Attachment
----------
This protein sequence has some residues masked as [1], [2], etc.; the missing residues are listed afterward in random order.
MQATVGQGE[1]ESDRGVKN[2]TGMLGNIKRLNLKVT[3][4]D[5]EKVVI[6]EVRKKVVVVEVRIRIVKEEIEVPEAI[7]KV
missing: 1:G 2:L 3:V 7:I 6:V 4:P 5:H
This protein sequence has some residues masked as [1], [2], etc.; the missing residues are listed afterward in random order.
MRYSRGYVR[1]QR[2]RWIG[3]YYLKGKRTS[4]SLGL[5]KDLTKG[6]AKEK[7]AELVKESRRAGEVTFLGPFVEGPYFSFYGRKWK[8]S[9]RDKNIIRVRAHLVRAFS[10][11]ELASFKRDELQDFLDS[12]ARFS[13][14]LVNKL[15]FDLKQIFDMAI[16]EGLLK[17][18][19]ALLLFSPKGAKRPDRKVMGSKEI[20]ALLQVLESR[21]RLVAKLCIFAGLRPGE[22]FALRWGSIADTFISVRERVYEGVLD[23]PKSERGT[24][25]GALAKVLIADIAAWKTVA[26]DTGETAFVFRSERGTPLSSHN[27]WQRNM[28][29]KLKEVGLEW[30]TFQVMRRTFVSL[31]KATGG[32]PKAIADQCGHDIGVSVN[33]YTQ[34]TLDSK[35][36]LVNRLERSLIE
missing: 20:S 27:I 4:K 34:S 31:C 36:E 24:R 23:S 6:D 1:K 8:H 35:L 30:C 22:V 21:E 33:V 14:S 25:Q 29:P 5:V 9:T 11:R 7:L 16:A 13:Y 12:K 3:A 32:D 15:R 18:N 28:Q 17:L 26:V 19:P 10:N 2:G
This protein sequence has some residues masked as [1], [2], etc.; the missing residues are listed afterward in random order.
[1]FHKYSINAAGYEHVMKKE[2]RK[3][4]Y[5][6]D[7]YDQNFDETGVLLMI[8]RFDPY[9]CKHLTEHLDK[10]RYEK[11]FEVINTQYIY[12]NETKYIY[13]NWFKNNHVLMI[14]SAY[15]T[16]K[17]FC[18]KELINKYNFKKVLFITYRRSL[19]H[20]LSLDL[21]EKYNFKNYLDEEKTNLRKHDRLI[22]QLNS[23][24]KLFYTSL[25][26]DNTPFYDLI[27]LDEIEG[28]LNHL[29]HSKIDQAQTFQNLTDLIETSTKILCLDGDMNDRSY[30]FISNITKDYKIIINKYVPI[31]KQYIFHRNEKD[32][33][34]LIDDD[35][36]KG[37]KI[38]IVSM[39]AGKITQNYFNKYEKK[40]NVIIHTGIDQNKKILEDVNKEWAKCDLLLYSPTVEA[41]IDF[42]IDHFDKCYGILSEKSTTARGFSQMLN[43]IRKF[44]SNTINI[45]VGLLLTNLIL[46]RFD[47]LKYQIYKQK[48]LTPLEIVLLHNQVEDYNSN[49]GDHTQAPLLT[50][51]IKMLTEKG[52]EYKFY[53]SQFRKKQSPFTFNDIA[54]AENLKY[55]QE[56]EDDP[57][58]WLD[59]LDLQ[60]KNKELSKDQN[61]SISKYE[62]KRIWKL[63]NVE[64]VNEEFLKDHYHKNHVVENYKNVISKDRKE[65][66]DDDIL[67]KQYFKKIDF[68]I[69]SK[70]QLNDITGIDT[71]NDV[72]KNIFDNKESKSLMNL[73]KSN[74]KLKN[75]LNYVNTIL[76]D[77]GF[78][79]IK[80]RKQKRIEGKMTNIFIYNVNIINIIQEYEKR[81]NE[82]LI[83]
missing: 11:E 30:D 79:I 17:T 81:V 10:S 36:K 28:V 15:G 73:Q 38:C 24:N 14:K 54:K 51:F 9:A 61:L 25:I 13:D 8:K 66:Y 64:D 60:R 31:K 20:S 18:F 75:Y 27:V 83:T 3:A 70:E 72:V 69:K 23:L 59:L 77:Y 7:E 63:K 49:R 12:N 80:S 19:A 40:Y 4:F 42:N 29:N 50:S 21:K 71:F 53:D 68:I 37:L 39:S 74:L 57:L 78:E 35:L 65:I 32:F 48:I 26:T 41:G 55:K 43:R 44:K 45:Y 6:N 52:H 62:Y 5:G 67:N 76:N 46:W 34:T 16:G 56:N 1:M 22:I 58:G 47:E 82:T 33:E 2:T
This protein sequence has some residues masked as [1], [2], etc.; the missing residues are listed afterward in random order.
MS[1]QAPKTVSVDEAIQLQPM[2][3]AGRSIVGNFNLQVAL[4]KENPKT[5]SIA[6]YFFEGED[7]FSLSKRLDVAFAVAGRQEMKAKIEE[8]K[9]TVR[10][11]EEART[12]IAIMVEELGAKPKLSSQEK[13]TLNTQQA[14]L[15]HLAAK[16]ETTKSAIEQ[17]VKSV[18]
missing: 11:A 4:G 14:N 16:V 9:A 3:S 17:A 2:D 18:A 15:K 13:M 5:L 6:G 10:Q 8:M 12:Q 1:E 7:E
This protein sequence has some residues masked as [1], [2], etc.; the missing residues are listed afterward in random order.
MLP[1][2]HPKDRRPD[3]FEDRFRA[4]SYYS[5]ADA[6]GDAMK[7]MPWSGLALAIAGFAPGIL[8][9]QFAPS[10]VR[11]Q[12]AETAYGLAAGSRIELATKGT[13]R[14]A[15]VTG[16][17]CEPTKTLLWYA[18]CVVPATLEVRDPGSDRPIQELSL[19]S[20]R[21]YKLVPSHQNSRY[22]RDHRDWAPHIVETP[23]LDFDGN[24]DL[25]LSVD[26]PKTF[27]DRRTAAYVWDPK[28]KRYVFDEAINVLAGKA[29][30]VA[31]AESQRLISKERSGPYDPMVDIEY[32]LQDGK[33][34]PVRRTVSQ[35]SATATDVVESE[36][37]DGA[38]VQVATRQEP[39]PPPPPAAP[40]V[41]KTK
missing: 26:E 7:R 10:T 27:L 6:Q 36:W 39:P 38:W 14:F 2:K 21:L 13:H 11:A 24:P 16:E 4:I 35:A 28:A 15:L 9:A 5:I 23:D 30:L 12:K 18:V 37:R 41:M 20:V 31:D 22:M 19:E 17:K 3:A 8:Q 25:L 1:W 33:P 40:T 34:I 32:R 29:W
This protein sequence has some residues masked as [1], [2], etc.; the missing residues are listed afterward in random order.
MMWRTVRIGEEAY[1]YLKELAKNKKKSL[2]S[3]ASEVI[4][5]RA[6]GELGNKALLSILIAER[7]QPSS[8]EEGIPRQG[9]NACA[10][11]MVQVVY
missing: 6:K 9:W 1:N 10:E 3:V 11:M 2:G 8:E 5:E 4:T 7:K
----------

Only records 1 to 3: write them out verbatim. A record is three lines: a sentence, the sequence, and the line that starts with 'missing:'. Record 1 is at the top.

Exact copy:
This protein sequence has some residues masked as [1], [2], etc.; the missing residues are listed afterward in random order.
MQATVGQGE[1]ESDRGVKN[2]TGMLGNIKRLNLKVT[3][4]D[5]EKVVI[6]EVRKKVVVVEVRIRIVKEEIEVPEAI[7]KV
missing: 1:G 2:L 3:V 7:I 6:V 4:P 5:H
This protein sequence has some residues masked as [1], [2], etc.; the missing residues are listed afterward in random order.
MRYSRGYVR[1]QR[2]RWIG[3]YYLKGKRTS[4]SLGL[5]KDLTKG[6]AKEK[7]AELVKESRRAGEVTFLGPFVEGPYFSFYGRKWK[8]S[9]RDKNIIRVRAHLVRAFS[10][11]ELASFKRDELQDFLDS[12]ARFS[13][14]LVNKL[15]FDLKQIFDMAI[16]EGLLK[17][18][19]ALLLFSPKGAKRPDRKVMGSKEI[20]ALLQVLESR[21]RLVAKLCIFAGLRPGE[22]FALRWGSIADTFISVRERVYEGVLD[23]PKSERGT[24][25]GALAKVLIADIAAWKTVA[26]DTGETAFVFRSERGTPLSSHN[27]WQRNM[28][29]KLKEVGLEW[30]TFQVMRRTFVSL[31]KATGG[32]PKAIADQCGHDIGVSVN[33]YTQ[34]TLDSK[35][36]LVNRLERSLIE
missing: 20:S 27:I 4:K 34:S 31:C 36:E 24:R 23:S 6:D 1:K 8:H 35:L 30:C 22:V 21:E 33:V 14:S 25:Q 29:P 5:V 9:T 11:R 7:L 16:A 13:Y 12:K 3:A 32:D 15:R 18:N 28:Q 17:L 26:V 19:P 10:N 2:G
This protein sequence has some residues masked as [1], [2], etc.; the missing residues are listed afterward in random order.
[1]FHKYSINAAGYEHVMKKE[2]RK[3][4]Y[5][6]D[7]YDQNFDETGVLLMI[8]RFDPY[9]CKHLTEHLDK[10]RYEK[11]FEVINTQYIY[12]NETKYIY[13]NWFKNNHVLMI[14]SAY[15]T[16]K[17]FC[18]KELINKYNFKKVLFITYRRSL[19]H[20]LSLDL[21]EKYNFKNYLDEEKTNLRKHDRLI[22]QLNS[23][24]KLFYTSL[25][26]DNTPFYDLI[27]LDEIEG[28]LNHL[29]HSKIDQAQTFQNLTDLIETSTKILCLDGDMNDRSY[30]FISNITKDYKIIINKYVPI[31]KQYIFHRNEKD[32][33][34]LIDDD[35][36]KG[37]KI[38]IVSM[39]AGKITQNYFNKYEKK[40]NVIIHTGIDQNKKILEDVNKEWAKCDLLLYSPTVEA[41]IDF[42]IDHFDKCYGILSEKSTTARGFSQMLN[43]IRKF[44]SNTINI[45]VGLLLTNLIL[46]RFD[47]LKYQIYKQK[48]LTPLEIVLLHNQVEDYNSN[49]GDHTQAPLLT[50][51]IKMLTEKG[52]EYKFY[53]SQFRKKQSPFTFNDIA[54]AENLKY[55]QE[56]EDDP[57][58]WLD[59]LDLQ[60]KNKELSKDQN[61]SISKYE[62]KRIWKL[63]NVE[64]VNEEFLKDHYHKNHVVENYKNVISKDRKE[65][66]DDDIL[67]KQYFKKIDF[68]I[69]SK[70]QLNDITGIDT[71]NDV[72]KNIFDNKESKSLMNL[73]KSN[74]KLKN[75]LNYVNTIL[76]D[77]GF[78][79]IK[80]RKQKRIEGKMTNIFIYNVNIINIIQEYEKR[81]NE[82]LI[83]
missing: 11:E 30:D 79:I 17:T 81:V 10:S 36:K 28:V 15:G 73:Q 38:C 24:N 14:K 54:K 51:F 9:A 61:L 25:I 13:D 8:K 66:Y 64:D 60:R 31:K 20:S 18:F 75:Y 27:V 83:T 3:A 70:E 72:V 69:K 23:L 59:L 77:Y 7:E 63:K 49:R 12:N 80:S 19:A 40:Y 4:F 42:N 29:N 50:S 21:K 71:F 53:D 68:I 37:L 39:S 74:L 57:L 78:E 35:L 65:I 32:F 48:I 26:T 41:G 55:K 43:R 44:K 45:Y 6:N 52:H 62:Y 5:G 67:N 76:N 46:W 34:T 16:G 56:N 1:M 22:I 58:G 47:E 82:T 33:E 2:T